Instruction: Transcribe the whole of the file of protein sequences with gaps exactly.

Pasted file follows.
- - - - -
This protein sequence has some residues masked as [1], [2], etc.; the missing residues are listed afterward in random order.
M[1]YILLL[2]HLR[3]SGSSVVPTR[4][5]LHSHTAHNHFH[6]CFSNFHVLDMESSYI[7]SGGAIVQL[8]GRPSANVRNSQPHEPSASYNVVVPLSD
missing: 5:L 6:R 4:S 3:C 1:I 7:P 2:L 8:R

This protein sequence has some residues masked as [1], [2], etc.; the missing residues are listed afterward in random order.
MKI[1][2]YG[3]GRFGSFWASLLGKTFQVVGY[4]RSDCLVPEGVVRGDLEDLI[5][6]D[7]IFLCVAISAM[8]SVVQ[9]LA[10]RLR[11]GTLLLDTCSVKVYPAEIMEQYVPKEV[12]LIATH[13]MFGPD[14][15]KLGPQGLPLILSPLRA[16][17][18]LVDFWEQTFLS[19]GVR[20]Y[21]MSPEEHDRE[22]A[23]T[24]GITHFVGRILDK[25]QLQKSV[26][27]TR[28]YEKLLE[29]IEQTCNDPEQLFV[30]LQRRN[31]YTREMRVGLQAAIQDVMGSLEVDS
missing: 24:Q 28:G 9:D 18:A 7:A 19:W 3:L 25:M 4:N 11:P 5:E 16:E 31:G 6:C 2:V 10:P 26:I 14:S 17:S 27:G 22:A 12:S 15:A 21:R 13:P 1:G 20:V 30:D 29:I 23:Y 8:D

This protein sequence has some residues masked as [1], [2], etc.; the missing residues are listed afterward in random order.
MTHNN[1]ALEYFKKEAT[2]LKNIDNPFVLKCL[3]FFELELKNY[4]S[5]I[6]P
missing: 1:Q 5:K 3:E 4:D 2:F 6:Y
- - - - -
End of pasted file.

This protein sequence has some residues masked as [1], [2], etc.; the missing residues are listed afterward in random order.
M[1]YILLL[2]HLR[3]SGSSVVPTR[4][5]LHSHTAHNHFH[6]CFSNFHVLDMESSYI[7]SGGAIVQL[8]GRPSANVRNSQPHEPSASYNVVVPLSD
missing: 5:L 6:R 4:S 3:C 1:I 7:P 2:L 8:R

This protein sequence has some residues masked as [1], [2], etc.; the missing residues are listed afterward in random order.
MKI[1][2]YG[3]GRFGSFWASLLGKTFQVVGY[4]RSDCLVPEGVVRGDLEDLI[5][6]D[7]IFLCVAISAM[8]SVVQ[9]LA[10]RLR[11]GTLLLDTCSVKVYPAEIMEQYVPKEV[12]LIATH[13]MFGPD[14][15]KLGPQGLPLILSPLRA[16][17][18]LVDFWEQTFLS[19]GVR[20]Y[21]MSPEEHDRE[22]A[23]T[24]GITHFVGRILDK[25]QLQKSV[26][27]TR[28]YEKLLE[29]IEQTCNDPEQLFV[30]LQRRN[31]YTREMRVGLQAAIQDVMGSLEVDS
missing: 24:Q 28:G 9:D 18:A 7:A 19:W 3:L 25:M 4:N 11:P 5:E 16:E 31:G 6:C 2:V 10:P 26:I 14:S 17:S 27:G 22:A 12:S 15:A 21:R 13:P 1:G 20:V 30:D 29:I 23:Y 8:D

This protein sequence has some residues masked as [1], [2], etc.; the missing residues are listed afterward in random order.
MTHNN[1]ALEYFKKEAT[2]LKNIDNPFVLKCL[3]FFELELKNY[4]S[5]I[6]P
missing: 1:Q 5:K 3:E 4:D 2:F 6:Y